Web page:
The Tyranny of Pathologizing our Kids

When did it happen?  When did the energetic child become the child with hyperactivity?  When did the opinionated child become the oppositional child?  The stubborn child become the defiant child?  Daydreamer start having attention deficits?  When did we start pathologizing our kids?

I guess in many ways, it doesn’t entirely matter how we got here, so long as we acknowledge that we are indeed here.  We have become deficit-focused.  We look at our kids’ behaviors and try to “fix them”, so we slap a diagnosis on, begin behavior modification programs, shove medications at them, and call it a day.  Sure, as a therapist, I fully accept and know that there are times when those diagnoses are needed and accurate.  I also know that many children are walking around being treated for disorders they do not, in actuality, have.  I’ve seen kids on medications they don’t need.  I’ve seen kids pigeon-holed based on diagnoses that merely describe symptomatic behavior rather than identify genuine disorders.

ODD, for example.  ODD stands for Oppositional and Defiant Disorder.  I’m going to be bold here and straight out say that I do not believe this to be a genuine disorder.  I have yet to encounter a child diagnosed with ODD whose behaviors weren’t explainable by an underlying situation or alternate mental health concern.  Sure, they may defy authority, but usually that’s because they are anxious, or insecure, or traumatized, or sensorily overloaded, or incapable of doing the task requested of them. 

ADHD is another example.  I will not be so black-and-white with this one, as I think there’s a case to be made in support of this disorder’s existence and a case to be made that this disorder is actually something else.  Either way, the one thing I do know for sure about ADHD is that it continues to be criminally over-diagnosed and over-medicated.  ADHD is meant to be a diagnosis of last resort.  A condition to be diagnosed only after all other possibilities have been ruled out.  And yet, it is often the first thing adults look to when they see a child who is a little bouncier than typical or a little more distractible than their age peers. 

Why should this matter?  Because when we slap on these diagnoses, and others, without careful differentiation, time, and observation, we end up missing the point.  We end up failing our kids.  Behavior is not a disorder.  Behavior is communication.  Instead of listening to and decoding the messages our kids are sending us, we end up treating symptoms.  And when it only works for a short time, we end up treating the symptoms more fiercely.  And all the while, the poor kid hasn’t had their real needs met in the slightest.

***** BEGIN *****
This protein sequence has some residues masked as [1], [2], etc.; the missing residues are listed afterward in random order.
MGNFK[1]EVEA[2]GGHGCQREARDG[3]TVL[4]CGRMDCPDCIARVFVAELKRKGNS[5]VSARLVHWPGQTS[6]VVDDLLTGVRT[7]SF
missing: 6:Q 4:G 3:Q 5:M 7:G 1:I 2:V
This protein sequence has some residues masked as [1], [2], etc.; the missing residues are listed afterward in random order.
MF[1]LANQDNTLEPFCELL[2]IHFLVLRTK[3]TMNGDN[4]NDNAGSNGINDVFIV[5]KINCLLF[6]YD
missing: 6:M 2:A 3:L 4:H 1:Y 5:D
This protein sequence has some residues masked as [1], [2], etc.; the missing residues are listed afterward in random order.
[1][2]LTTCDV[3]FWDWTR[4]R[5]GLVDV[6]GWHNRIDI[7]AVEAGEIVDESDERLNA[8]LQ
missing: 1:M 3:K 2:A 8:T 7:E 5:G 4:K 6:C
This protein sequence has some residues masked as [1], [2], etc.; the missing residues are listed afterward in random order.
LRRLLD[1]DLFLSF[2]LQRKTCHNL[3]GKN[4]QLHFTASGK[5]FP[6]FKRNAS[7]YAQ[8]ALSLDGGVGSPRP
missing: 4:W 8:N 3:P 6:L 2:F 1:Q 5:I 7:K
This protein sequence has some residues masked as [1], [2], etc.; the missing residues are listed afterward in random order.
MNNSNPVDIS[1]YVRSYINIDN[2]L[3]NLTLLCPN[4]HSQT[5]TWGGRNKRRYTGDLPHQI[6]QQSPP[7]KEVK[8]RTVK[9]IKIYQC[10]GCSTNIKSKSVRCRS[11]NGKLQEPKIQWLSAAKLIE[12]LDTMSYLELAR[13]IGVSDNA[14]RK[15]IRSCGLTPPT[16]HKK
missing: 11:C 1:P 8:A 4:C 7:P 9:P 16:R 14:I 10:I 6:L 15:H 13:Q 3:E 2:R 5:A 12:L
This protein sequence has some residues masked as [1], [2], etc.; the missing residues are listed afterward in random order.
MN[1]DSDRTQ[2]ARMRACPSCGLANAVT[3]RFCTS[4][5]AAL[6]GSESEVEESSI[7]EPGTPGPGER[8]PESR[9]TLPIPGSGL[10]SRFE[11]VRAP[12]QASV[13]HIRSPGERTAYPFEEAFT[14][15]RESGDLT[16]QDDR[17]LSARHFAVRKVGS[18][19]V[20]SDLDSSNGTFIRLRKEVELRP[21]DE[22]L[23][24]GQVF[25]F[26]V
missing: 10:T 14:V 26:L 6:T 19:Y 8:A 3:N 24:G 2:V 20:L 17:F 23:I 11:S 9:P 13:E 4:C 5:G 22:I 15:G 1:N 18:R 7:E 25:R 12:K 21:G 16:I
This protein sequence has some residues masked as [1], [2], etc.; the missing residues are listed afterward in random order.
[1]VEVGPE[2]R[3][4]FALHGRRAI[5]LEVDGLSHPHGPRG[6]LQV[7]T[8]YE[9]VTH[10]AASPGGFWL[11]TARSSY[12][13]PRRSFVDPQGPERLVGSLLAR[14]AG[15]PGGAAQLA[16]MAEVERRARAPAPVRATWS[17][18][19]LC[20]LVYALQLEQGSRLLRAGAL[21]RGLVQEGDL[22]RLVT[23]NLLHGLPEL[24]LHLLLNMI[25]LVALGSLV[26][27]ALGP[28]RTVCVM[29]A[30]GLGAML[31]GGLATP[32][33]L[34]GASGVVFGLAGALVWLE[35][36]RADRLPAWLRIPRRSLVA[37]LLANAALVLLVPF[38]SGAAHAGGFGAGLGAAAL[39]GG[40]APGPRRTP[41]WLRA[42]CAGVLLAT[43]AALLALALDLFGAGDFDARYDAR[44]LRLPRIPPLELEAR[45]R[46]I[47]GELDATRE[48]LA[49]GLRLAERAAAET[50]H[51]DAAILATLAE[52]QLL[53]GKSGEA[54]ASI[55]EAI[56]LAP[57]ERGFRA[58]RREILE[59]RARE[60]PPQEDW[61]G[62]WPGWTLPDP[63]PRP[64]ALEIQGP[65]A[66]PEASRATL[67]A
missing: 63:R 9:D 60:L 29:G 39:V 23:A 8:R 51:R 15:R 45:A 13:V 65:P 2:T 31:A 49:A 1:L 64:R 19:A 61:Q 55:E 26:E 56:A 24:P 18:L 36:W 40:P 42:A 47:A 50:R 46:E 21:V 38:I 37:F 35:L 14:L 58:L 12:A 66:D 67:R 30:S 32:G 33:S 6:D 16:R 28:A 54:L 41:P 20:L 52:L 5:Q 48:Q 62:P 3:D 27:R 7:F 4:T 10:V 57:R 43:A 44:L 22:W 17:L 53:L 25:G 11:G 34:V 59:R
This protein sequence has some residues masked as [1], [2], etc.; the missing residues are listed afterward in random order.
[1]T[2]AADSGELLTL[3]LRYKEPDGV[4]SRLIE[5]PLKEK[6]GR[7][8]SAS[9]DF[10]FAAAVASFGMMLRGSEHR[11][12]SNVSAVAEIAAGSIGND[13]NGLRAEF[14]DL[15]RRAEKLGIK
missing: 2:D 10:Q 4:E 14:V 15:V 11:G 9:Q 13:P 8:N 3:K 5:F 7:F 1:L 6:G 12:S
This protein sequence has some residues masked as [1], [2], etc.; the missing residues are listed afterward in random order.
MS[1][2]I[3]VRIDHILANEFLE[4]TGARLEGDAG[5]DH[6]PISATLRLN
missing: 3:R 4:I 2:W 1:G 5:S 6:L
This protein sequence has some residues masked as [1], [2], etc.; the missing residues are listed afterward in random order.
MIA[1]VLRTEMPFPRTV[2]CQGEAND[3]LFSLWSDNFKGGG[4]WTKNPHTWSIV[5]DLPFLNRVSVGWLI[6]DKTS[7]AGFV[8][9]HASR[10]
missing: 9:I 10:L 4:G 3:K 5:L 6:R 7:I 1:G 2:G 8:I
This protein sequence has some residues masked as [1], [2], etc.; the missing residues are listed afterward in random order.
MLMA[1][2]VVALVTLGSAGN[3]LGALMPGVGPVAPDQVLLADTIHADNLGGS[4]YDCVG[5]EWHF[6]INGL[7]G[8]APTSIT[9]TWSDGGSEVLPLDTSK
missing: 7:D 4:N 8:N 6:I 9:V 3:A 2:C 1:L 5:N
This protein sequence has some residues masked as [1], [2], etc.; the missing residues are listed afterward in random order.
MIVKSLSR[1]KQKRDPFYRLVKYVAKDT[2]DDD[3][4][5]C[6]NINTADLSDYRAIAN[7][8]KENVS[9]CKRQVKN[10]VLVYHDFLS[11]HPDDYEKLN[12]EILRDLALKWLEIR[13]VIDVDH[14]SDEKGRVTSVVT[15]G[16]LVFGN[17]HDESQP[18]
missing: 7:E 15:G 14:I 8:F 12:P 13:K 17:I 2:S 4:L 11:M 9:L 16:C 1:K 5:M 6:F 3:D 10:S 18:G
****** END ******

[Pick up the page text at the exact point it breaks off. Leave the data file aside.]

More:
But, really, it goes beyond that.  Not only have they not had their needs met, but they’ve been told there’s something about them that needs fixing and that is wrong.  Kids whose behavior would be expected when the circumstances are understood, feel shamed for these very behaviors.

Our kids on the fringes of typicality are particularly vulnerable.  The child who’s sensory processing has a few glitches attempts to gain control of her environment in order to minimize the assault against her brain.  She’s diagnosed with ODD, gets labeled the bad kid, and continues to appear defiant because her sensory issues haven’t been addressed, so she needs to rely on the only coping skill she knows.  The profoundly gifted child whom everyone understands to be “smart”, but also experiences the world with such intensity that her body simply can’t sit still gets diagnosed with ADHD, thrown on medications which directly impact her brain chemistry.  Her cognitive abilities may drop, she may become more irritable, and her innate spark silently dims.

To be clear, I have no problem with medications when medications are actually needed.  I am an advocate for acknowledging real mental health issues and helping families find the support and treatment they need.  I think diagnoses can be helpful and informative.

I do have a problem with misunderstanding and misdiagnosing our most vulnerable.  I have a problem with pathologizing typical behaviors.  I have a problem with jumping to the quick answer with a quick treatment instead of taking the time to listen to what the child is trying to communicate under the surface.  I have a problem with blaming the child instead of looking to the environment to see how their needs aren’t being met.

Let’s stop pathologizing our kids.  Let’s learn more about the different needs of our atypically developing kids and find new ways to meet those needs.  Let’s listen to the behaviors instead of trying to quickly get rid of them.  Let’s actually give our kids what they need.

I have learned so much from the other contributors to Hoagies' Blog Hops, and I encourage you to check them out!  This month's hop focuses on  The Misdiagnosis Initiative.

I have learned so much from the other contributors to Hoagies' Blog Hops, and I encourage you to check them out!  This month's hop focuses on The Misdiagnosis Initiative.